But, my post was not based in wild conjecture, nor do I even suggest that women’s shelters will actually be eliminated. In fact, in my post, I explicitly state:
It would be non-factual to say that with passage of Proposition 107, women’s shelters and breast cancer screening programs would cease to exist in Arizona; this is not the argument I am making, nor would such an argument be supported by the fact that California statutes, independent of Proposition 209, protect funding for women’s health. Let’s be clear: California still has domestic women’s shelters and breast cancer screening programs.
As I write in my post, Proposition 107 threatens women’s shelters and breast cancer screening programs by targeting them with punitive legal fights that strain the resources of that otherwise allow them to operate. The financial and political costs to these programs are high, as are the dangers to women who might be discouraged from seeking out the services of these programs as a result of the legal battle. And, as Yes on 107 so kindly pointed out for us, supporters of Proposition 107 really don’t mind if battered women’s shelters close their doors as a result.
Nowhere do I “imagine” a “worst case scenario”. I present to you, as readers, the actual history of lawsuits that has taken place in California as a result of Proposition 209’s passage. You, the voter, deserve to hear all the facts surrounding this ballot measure, which includes simple facts from California like: after Proposition 209 passed, several key lawsuits were filed that threatened the funding of breast cancer screening programs and domestic violence prevention programs and shelters.
The worst case scenario, in this case, is not make-believe: it’s documented. We have the case law from California to prove that the worst case scenario is exactly what supporters of Proposition 107 want to have happen here in Arizona.
Oh, and as an aside — in the many assertions that Yes on 107 gets wrong in their rebuttal, they got another big one wrong. I am not “the Proposition 107 opposition”. I am not, in fact, affiliated with any No on 107 group. I am not part of some blogosphere-wide conspiracy to launch some “last-minute” effort. I’m just a concerned Arizona resident who writes about politics. So, just so you know — it’s not one great big conspiracy: bloggers really just don’t like Proposition 107, and they’re writing about it.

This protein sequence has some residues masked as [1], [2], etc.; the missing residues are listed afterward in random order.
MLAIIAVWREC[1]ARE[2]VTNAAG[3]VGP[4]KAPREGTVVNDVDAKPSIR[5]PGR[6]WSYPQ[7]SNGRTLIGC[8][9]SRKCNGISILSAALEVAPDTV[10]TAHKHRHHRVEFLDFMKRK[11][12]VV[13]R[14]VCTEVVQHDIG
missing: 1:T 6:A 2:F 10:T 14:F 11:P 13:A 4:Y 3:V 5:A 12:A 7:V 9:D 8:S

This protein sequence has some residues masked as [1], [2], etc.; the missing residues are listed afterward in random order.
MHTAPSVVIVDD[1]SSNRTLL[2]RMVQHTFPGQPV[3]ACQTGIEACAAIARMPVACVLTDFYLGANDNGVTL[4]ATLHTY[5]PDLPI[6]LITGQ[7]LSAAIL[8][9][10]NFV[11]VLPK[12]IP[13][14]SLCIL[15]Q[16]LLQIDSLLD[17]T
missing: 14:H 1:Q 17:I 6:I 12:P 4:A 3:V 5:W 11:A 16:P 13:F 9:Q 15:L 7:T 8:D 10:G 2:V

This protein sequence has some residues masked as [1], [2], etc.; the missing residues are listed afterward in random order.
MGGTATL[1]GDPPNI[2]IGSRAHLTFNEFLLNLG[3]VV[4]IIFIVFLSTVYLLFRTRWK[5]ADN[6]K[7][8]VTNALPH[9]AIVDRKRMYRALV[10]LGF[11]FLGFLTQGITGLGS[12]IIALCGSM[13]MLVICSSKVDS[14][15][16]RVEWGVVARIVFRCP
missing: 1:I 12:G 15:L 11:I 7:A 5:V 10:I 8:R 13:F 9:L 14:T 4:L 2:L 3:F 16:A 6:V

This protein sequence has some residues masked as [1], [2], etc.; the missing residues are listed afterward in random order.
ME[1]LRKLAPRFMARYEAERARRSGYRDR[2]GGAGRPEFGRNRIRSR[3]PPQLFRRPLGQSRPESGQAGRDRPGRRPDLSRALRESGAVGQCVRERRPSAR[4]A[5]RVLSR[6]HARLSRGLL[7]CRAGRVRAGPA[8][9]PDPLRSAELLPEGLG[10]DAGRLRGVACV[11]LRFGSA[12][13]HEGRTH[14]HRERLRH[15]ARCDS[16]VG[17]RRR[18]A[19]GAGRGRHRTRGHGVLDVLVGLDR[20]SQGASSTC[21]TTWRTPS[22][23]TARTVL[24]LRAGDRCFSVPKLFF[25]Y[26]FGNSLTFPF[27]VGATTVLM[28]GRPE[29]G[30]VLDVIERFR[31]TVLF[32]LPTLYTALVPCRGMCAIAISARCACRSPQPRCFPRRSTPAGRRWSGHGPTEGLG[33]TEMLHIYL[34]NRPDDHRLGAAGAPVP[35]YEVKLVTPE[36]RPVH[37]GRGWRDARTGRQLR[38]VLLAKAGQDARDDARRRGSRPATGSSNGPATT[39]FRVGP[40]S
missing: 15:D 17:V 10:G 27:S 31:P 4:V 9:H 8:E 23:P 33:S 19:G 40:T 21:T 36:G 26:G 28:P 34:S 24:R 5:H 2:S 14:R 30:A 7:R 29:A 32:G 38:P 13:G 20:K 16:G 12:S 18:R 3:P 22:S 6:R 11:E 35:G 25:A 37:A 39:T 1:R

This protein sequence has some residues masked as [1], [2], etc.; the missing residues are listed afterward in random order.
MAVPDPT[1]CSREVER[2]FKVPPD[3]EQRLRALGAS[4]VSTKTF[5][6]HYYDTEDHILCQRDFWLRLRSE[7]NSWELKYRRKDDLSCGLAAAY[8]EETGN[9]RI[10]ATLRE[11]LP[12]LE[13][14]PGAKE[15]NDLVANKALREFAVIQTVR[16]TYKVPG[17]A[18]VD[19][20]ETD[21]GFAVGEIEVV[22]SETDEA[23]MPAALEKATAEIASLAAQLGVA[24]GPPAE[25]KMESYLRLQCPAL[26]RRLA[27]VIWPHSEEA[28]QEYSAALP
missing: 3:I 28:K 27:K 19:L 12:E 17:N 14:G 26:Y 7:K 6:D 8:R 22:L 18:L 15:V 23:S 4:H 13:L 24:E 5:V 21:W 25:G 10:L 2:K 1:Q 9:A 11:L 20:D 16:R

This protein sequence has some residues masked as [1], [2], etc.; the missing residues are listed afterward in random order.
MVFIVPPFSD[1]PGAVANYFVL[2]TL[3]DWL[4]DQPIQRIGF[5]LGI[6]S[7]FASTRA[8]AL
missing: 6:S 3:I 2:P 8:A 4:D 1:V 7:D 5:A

Please vote No tomorrow on Proposition 107, because apparently the other side just doesn’t believe battered women’s shelters should be protected. And no, I wouldn’t have even made that shit up, but sometimes the other side just hands you a quote you can’t pass up.
Proposition 107 deceptively appeals to our belief in fairness, while it terminates many state-funded programs that promote equality and economic opportunity in Arizona today. Consequently, students and small business owners will lose much-needed resources that help grow our state’s economic and educational future.
Proposition 107 is the latest effort launched by the American Civil Rights Institute (ACRI), a California-based political action fund, whose members have spent the last two decades traveling from state to state trying to enact harmful, discriminatory laws under the guise of equality.
Supporters of Proposition 107 claim it will end the use of racial quotas in Arizona. That’s false: racial quotas do not exist. Proposition 107 will have no effect on racial quotas, because in 1978, the Supreme Court found racial quotas unconstitutional, and banned their use in all recruitment or outreach programs.
Sadly, ACRI’s misinformation on this subject obscures the real — and damaging — effects of Proposition 107’s passage: the dramatic assault on women and racial minorities in Arizona’s public universities and corporate offices.
To understand Proposition 107’s devastating consequences, just look west. In California, ACRI enacted a similar ballot measure that eliminated or reduced funding to all of the following: public school and after-school reading, science, and math tutoring programs that assist boys and girls; on-the-job apprenticeship programs for women and minorities; recruitment programs for women and minority teachers in K-12 schools and colleges; college scholarships for women and minorities; and outreach efforts for state contracts and federal grant opportunities to women- and minority-owned small businesses.
Enrollment of white, black, and Latino students in California’s state universities plummeted, while enrollment of Asian students skyrocketed, reducing student diversity. Only years of legal wrangling that cost the state thousands of dollars prevented battered women’s shelters that protect victims of domestic abuse from being forced to close their doors.
Proposition 107’s passage will have the same effect in Arizona. Our state’s economy draws upon the strength of our many small business owners, 30% of whom are women and 15% of whom are racial minorities. Our small businesses provide revenue to the state and employ Arizonans of all races and genders.
Our state’s economy also depends upon our three state universities – ASU, UA, and NAU – to educate our children, while also attracting other intelligent and passionate young people from around the world to our deserts. Students from Arizona’s state schools have gone on to become our doctors, our scientists, our co-workers, our business owners, and our children’s teachers.
Yet, the precedents set in California ensure that passage of Proposition 107 will decay our state universities’ appeal to local and out-of-state students, while it weakens our world-renowned research and academic programs.
Arizona cannot afford to be the latest guinea pig in ACRI’s ongoing political experiment. The cost of Proposition 107 is simply too high – too high to our state’s economy, to our state’s educational system, and to our very future.